Current Marine Heat Wave Reminds Scientists Of 'The Blob' A marine heat wave off the West Coast is causing ocean temperatures to rise from Alaska to California. Scientists say it looks a lot like the warm water mass they nicknamed the blob five years ago.
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Current Marine Heat Wave Reminds Scientists Of 'The Blob'

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Current Marine Heat Wave Reminds Scientists Of 'The Blob'

Current Marine Heat Wave Reminds Scientists Of 'The Blob'

Current Marine Heat Wave Reminds Scientists Of 'The Blob'

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  • <iframe src="https://www.npr.org/player/embed/758943450/758943451" width="100%" height="290" frameborder="0" scrolling="no" title="NPR embedded audio player">
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A marine heat wave off the West Coast is causing ocean temperatures to rise from Alaska to California. Scientists say it looks a lot like the warm water mass they nicknamed the blob five years ago.

DAVID GREENE, HOST:

All right. Ocean temperatures, from Alaska down here to California, have been rising. This is a marine heat wave, and scientists say it looks a lot like a mass of warm water that appeared five years ago and was nicknamed "the blob." Cassandra Profita with Oregon Public Broadcasting has more.

CASSANDRA PROFITA, BYLINE: The current marine heat wave isn't quite as big or as warm as the blob, at least, not yet. But the last heat wave caused major upheaval in the ocean. A toxic algae bloom made it unsafe for people to eat shellfish up and down the coast so many crab and clam fisheries were closed. Salmon and sea lions had less food to eat, and warm-water species started showing up farther north. Chris Harvey is a biologist with the National Marine Fisheries Service.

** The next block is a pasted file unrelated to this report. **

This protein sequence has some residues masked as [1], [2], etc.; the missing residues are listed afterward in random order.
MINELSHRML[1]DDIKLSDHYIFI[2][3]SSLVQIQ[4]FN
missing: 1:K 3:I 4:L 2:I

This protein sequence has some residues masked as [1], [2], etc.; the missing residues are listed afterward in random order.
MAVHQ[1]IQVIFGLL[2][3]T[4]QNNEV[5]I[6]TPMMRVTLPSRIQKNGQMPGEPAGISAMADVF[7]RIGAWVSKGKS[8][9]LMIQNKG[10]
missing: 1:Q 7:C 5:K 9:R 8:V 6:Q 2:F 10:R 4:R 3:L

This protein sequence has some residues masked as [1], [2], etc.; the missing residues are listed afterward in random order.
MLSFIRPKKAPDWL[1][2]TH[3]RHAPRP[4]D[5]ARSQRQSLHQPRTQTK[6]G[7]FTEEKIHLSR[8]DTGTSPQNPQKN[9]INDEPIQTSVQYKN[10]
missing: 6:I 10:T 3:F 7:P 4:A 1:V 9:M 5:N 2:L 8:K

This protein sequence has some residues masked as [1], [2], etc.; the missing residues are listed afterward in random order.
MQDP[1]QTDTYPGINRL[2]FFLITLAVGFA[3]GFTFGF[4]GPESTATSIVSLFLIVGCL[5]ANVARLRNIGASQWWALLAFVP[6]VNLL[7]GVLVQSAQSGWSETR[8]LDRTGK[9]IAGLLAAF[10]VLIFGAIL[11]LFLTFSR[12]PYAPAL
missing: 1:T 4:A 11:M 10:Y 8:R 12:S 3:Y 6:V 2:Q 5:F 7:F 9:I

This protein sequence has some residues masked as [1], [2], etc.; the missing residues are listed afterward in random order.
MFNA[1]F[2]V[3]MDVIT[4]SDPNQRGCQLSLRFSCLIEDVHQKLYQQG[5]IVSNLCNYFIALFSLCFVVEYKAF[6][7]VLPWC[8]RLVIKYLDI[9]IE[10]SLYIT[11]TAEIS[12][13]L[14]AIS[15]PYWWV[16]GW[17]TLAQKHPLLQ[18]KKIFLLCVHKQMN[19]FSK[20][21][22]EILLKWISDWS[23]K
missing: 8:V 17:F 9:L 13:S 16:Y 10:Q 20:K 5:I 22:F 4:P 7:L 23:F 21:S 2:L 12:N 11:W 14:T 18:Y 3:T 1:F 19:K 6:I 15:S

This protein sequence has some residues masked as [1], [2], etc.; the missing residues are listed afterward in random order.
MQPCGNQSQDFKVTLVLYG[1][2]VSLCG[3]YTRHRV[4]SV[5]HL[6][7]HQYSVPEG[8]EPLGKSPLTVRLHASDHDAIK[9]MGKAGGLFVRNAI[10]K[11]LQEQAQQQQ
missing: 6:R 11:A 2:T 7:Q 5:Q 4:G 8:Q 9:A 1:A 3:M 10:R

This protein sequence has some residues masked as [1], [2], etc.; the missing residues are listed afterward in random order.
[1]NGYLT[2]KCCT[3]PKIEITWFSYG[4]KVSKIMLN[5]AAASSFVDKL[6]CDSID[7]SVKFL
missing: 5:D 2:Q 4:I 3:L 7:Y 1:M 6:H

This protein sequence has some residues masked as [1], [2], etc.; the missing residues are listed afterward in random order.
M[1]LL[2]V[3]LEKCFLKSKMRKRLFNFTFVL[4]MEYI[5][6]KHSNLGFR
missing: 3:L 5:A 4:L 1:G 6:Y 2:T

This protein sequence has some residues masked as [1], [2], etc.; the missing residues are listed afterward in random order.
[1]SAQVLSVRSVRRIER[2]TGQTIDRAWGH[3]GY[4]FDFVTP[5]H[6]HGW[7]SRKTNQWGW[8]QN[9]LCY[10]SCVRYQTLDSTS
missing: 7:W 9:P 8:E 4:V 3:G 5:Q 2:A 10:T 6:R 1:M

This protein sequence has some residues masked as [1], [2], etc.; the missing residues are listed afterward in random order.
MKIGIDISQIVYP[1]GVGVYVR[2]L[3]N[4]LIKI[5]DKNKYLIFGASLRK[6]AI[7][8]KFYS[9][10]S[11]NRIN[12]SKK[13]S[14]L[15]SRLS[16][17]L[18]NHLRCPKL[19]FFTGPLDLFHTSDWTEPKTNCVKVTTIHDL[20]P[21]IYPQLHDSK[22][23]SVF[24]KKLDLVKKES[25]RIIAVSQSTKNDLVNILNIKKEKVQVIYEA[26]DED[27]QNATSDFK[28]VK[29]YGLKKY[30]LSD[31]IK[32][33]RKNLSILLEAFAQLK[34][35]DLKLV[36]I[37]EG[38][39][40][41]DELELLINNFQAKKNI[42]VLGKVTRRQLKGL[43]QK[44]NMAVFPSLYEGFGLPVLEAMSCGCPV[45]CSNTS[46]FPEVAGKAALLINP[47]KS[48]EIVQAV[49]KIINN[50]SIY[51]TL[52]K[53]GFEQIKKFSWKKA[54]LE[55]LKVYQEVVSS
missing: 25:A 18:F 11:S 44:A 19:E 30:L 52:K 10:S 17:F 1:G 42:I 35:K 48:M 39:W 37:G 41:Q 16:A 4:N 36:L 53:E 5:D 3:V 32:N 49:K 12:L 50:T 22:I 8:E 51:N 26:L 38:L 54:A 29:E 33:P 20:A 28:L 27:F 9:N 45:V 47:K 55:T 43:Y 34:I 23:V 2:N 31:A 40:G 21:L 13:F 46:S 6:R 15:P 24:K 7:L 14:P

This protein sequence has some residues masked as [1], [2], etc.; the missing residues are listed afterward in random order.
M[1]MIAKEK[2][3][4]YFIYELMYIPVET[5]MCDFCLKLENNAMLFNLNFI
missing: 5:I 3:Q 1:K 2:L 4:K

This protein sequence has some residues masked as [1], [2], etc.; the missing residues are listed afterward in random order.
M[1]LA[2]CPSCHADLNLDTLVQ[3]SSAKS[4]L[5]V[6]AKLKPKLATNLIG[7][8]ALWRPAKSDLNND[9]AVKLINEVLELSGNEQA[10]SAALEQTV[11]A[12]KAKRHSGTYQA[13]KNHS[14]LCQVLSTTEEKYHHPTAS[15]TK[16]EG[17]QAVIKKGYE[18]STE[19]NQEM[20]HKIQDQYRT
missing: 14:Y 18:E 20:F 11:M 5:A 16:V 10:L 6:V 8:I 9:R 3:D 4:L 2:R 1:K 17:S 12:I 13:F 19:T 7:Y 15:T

CHRIS HARVEY: Given the severity of the last marine heat wave, the blob, we definitely felt it was our responsibility at this point to say this is something that we are concerned about, and we're going to continue watching it with regular monitoring along the West Coast.

PROFITA: Harvey says one of the unexpected consequences of the blob was that more whales got entangled in fishing gear while searching for food closer to shore.

HARVEY: We didn't anticipate that at all. We should expect there to be some surprises that we currently can't anticipate if this event persists for years, like that last one did, and if it's extent and magnitude remains as severe.

PROFITA: Scientists say it's possible a change in the weather could end the heat wave. Nate Mantua with the Southwest Fisheries Science Center says the warm water is the result of an unusual weather pattern that's caused winds to be weaker than normal for months. That means cold water at the bottom of the ocean is not moving up toward the top. Scientists don't know if that's connected to the human-caused climate change that's warming the planet.

NATE MANTUA: We don't know if the weather pattern is. We do know that there's an underlying warming that has boosted ocean temperatures every year.

PROFITA: Right now, water temperatures are about 5 degrees above normal off the western U.S. Scientists expect the heat wave to hurt salmon populations and the fisheries that depend on them. It could also cause a shift in marine species to cooler waters. For NPR News, I'm Cassandra Profita in Portland.

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